Just like Peete when she looks back at her season, Glover has a difficult time wrapping his mind around Peete’s 41-point, 17-rebound game against La Sierra, a performance that stands as the third-highest scoring game in conference history.
“I saw the shots she made, but the point total just blew me away,” he said. “Her shooting percentage, the amount of points she scored, the amount of rebounds she had – it just blew me away that she did that. All our mouths just dropped when we saw her stats at the end of the game.”
True to her efficient form, Peete made 17 of her 21 shots that game, a school record for most made shots in a game, and did so in front of friends and family. La Sierra University is only a 6.5-mile drive from her alma mater, Centennial High School, creating a raucous atmosphere for Peete’s career night.
“I kind of wanted to put on a show,” Peete said. “I just wanted to play really well, but it was frustrating because at the start I wasn’t playing well because I was so nervous about messing up. Then we came out after halftime and I remember I just went off. It was probably the most fun game I’ve ever played.”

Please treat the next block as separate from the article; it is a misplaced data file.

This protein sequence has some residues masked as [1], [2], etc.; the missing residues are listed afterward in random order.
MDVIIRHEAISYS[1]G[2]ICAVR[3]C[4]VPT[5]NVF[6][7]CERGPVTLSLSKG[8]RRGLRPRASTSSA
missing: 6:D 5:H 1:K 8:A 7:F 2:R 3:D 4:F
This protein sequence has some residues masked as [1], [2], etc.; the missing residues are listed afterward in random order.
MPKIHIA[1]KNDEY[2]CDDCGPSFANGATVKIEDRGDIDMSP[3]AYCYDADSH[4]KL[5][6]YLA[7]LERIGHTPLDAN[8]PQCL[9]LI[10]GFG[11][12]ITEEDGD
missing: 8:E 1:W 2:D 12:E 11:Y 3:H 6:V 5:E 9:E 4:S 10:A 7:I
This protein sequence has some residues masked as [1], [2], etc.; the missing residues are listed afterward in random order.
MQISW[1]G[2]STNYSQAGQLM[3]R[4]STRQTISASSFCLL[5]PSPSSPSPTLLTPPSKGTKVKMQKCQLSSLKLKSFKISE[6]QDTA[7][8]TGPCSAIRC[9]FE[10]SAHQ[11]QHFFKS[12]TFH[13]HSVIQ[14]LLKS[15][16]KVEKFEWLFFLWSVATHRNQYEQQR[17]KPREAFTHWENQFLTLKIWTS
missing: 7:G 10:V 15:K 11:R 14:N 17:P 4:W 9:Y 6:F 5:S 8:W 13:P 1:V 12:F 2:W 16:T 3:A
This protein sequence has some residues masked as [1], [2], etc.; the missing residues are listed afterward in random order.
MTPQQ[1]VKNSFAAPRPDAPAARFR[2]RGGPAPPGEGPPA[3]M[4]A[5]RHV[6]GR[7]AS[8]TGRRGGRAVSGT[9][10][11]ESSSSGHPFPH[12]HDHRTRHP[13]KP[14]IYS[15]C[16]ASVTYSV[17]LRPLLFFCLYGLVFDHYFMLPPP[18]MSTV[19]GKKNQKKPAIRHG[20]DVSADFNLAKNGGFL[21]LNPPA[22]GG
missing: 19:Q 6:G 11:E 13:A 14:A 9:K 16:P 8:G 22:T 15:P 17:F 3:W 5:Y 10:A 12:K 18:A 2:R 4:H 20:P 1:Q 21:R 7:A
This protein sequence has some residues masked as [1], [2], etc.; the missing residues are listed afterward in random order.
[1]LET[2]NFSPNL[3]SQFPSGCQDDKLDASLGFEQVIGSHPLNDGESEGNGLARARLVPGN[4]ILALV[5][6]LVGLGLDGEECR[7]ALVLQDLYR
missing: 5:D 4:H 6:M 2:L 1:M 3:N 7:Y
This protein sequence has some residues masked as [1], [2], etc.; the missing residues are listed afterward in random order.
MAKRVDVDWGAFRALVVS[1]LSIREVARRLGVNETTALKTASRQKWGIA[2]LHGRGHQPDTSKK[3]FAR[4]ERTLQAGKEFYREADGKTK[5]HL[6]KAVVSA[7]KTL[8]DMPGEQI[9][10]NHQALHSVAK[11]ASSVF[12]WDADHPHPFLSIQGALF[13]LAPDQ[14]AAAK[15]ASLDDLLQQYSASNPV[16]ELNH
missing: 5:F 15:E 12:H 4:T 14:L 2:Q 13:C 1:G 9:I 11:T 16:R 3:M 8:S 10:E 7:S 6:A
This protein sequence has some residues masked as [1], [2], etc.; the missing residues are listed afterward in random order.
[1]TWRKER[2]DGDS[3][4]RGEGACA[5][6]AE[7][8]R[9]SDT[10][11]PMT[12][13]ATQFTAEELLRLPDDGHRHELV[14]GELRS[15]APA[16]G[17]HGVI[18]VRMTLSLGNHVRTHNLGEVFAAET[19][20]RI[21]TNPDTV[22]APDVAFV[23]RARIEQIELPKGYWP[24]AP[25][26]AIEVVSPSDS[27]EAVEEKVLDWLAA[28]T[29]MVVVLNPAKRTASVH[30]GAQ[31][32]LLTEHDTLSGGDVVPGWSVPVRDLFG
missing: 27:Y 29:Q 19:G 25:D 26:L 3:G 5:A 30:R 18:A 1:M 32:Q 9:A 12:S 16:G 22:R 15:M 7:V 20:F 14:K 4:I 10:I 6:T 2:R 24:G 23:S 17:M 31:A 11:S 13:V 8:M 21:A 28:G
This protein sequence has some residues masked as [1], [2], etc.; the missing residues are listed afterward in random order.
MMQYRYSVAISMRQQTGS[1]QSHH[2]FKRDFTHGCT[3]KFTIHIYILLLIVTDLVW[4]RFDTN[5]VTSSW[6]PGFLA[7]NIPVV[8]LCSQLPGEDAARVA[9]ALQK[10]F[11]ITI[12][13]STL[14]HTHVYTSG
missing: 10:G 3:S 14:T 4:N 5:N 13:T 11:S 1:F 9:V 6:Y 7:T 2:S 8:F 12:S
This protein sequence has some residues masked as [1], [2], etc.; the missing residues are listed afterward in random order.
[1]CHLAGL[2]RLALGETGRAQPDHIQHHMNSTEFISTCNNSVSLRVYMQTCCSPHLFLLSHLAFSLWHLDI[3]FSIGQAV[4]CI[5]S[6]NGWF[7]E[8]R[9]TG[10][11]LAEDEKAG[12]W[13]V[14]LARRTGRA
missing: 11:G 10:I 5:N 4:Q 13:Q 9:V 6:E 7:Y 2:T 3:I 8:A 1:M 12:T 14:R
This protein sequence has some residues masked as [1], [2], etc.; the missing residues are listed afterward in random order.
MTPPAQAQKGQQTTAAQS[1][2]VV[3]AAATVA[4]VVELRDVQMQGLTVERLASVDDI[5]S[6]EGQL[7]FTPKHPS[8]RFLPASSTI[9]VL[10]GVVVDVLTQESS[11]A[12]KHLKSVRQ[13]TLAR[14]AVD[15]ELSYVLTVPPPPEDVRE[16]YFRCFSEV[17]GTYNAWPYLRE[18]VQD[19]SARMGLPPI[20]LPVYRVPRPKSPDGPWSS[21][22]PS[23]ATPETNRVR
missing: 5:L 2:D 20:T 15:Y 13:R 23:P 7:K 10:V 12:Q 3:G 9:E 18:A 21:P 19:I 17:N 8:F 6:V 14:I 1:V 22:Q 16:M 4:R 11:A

Peete’s reign of terror inside the paint didn’t end that night until she fouled out late, which undoubtedly helped the Eagles pull away for the 97-90 win in overtime.
Glover still looks back on that night and thinks “what if?”
“There’s no telling what she could have done that game if we kept going to her, but we had other players with wide-open shots and I tell players to take those shots,” he said. “We could have fed her all game and she could have had 60 points, easy, if we had kept going to her because she was in that kind of rhythm.
“She kept saying ‘Coach, I’m hot! I’m hot!’ And I was saying, ‘I know, I can see that.’”
By that point in the year, Peete had already established herself as a force to be reckoned with in the California Pacific Conference. That game simply put an exclamation mark on her career season.
It was also an important step in Peete’s journey working to get back to the player she was growing up in Riverside.
From humble beginnings, learning the game from her dad on her hoop at home and at the local YMCA, Peete quickly became a notable player at a young age in her area. By the time she had established herself as Centennial High School’s starting center as a junior, she was also spending her summers traveling around the country with an elite AAU team on the Nike EYBL circuit, running alongside and against future NCAA Division I players.
Peete’s first taste of varsity ball was as a sophomore at Centennial when, in just 12 games, she grabbed the third-most rebounds on the team and chipped in around 8 points per game. She upped those numbers her junior year to team-highs of 11.4 points and 9.2 rebounds per game.